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Climate change, Brexit and COVID-19 at the EU summit


The European Union’s future relations with the United Kingdom and climate targets for 2030 were on the agenda when Prime Minister Stefan Löfven met the other EU leaders in Brussels on 15–16 October. The heads of state and government also discussed EU-Africa relations and the COVID-19 situation in the EU.

Swedish Prime Minister Stefan Löfven is speaking to journalists at a press conference.
"Yesterday’s summit of EU leaders primarily focused on climate change, Brexit and the COVID-19 situation,” said Mr Löfven after the summit. Photo: Representation of Sweden to the EU

The EU’s future relations with the UK

– There is strong consensus with regard to the negotiations on the future relations between the EU and the UK, and the negotiations are moving forward, but three very difficult matters remain unresolved. These are fisheries, a level playing field and dispute settlement, said Prime Minister Stefan Löfven after the summit.

On the first day of the summit, chief negotiator Michel Barnier updated the leaders on the EU-UK negotiations on the future relationship.

– Sweden naturally wants a deal, it is important for growth and employment. And we are united in the EU on continuing the negotiations. Both sides must do their utmost, said Mr Löfven.

EU climate targets for 2030

At the summit, the heads of state and government held an orientation debate on which climate targets the EU should achieve by 2030.

– With regard to the climate change issue, it is clear that there are different levels of ambition among the EU countries. Sweden and like-minded countries have therefore taken the initiative to support the Commission’s proposal to reduce emissions by at least 55 per cent by 2030, said Mr Löfven.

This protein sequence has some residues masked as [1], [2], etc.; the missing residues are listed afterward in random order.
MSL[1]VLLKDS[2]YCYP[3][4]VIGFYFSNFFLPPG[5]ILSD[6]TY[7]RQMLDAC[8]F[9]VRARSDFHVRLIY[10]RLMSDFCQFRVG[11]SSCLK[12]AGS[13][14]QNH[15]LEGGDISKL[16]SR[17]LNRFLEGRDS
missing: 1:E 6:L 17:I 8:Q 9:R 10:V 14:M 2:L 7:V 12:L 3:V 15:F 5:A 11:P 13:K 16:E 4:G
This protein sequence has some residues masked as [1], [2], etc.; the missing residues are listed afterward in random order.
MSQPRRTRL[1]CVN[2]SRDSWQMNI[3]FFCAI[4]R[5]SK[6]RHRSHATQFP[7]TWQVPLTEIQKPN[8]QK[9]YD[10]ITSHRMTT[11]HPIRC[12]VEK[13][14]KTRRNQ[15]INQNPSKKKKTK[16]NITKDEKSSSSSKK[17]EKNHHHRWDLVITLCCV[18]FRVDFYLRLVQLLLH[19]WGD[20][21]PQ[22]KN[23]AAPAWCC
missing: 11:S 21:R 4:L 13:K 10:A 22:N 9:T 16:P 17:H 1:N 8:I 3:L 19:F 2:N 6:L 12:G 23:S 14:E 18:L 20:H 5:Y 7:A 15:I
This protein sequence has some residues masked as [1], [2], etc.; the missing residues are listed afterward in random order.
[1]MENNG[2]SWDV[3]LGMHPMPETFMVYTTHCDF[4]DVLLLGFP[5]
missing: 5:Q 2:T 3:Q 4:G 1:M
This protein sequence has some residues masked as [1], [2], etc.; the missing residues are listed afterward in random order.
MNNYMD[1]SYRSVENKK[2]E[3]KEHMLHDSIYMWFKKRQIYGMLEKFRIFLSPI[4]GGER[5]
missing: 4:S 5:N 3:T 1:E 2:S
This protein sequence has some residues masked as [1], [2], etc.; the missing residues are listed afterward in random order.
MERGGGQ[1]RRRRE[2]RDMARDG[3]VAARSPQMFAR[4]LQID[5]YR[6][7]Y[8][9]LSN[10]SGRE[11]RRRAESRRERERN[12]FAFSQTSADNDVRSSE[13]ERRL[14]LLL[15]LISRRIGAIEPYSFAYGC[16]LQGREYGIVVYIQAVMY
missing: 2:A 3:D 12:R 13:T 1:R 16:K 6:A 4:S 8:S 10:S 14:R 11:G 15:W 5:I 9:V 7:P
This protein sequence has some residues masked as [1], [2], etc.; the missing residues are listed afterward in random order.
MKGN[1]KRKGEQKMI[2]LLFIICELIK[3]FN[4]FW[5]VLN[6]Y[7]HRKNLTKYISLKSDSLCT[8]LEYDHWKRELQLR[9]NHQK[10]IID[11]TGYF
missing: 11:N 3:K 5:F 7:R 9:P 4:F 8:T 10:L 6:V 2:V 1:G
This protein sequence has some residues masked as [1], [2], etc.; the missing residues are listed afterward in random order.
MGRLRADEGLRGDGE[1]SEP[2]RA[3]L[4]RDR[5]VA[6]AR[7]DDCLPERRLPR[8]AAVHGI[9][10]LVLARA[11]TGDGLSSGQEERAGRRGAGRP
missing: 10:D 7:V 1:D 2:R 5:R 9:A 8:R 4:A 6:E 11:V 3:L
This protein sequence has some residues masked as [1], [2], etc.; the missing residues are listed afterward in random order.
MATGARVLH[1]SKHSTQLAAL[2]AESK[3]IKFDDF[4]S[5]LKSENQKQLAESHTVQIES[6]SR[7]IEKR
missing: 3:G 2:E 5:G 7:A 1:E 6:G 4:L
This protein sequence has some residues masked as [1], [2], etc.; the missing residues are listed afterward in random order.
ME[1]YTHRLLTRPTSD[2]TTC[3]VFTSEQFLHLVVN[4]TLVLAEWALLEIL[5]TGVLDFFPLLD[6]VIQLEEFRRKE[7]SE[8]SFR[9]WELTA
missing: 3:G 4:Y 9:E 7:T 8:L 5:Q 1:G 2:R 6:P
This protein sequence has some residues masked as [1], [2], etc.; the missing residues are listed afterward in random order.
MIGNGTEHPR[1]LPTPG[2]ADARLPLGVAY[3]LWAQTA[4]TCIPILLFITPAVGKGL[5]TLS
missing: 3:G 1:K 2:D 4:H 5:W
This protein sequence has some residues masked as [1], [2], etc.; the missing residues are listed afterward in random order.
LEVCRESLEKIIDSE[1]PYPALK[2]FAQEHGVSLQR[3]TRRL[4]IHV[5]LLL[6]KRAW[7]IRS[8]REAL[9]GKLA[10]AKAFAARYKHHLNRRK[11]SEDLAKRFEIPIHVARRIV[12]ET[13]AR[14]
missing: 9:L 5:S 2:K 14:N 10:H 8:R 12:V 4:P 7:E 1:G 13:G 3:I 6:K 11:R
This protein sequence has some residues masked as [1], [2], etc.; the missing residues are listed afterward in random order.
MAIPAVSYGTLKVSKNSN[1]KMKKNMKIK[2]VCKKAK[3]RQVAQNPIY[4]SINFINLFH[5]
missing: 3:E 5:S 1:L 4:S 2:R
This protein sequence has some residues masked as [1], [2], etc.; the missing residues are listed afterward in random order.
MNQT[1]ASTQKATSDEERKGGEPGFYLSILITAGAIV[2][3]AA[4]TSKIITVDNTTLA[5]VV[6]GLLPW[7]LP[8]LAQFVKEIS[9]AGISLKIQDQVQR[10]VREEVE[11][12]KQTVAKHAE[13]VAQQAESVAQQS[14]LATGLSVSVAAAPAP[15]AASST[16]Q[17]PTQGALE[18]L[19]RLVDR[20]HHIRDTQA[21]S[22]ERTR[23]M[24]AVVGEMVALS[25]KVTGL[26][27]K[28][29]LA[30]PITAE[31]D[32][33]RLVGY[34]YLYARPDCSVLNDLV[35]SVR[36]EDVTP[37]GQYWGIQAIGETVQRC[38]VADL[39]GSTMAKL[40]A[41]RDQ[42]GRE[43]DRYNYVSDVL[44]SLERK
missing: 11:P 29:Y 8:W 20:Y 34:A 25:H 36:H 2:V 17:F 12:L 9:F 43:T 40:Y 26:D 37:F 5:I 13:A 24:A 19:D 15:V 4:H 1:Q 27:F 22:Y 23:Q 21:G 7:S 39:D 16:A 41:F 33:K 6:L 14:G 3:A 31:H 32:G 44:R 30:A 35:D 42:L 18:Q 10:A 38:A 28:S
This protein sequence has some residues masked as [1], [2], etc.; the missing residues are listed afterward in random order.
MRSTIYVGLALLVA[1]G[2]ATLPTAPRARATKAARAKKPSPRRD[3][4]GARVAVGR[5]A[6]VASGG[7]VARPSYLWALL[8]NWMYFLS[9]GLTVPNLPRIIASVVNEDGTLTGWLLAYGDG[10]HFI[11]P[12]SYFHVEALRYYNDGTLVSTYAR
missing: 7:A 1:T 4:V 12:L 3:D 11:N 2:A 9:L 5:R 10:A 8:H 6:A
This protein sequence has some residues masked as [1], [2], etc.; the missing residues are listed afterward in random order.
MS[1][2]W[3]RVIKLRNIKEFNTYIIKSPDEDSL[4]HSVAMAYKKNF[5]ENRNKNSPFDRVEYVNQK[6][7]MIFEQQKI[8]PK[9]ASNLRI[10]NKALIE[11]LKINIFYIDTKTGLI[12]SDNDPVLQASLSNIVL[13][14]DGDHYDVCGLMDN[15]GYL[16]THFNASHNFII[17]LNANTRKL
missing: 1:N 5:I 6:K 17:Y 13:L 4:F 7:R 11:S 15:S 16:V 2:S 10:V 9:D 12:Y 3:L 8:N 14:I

The European Council adopted the EU’s current climate targets for 2030 in 2014.

– We must not end up in a situation in which the current target of a 40 per cent reduction is retained. It would mean that we would be unable to meet the long-term target of zero climate impact by 2050, added Mr Löfven.


The EU leaders also held a general discussion about the COVID-19 situation in the Member States.

– The increasing spread of COVID-19 is concerning. We also discussed what we can do together. Health care and decisions on disease control are national matters, as they should be. But perhaps we could also coordinate more with each other, exchange more experiences and learn from each other to help each other in this difficult situation,” was how Mr Löfven summed up the evening’s discussion.


The heads of state and government also discussed EU-Africa relations ahead of the upcoming summit between the EU and the African Union, as well as other foreign policy issues.

Prime Minister Stefan Löfven represented Sweden at the summit in Brussels.

More about the EU summit 15-16 October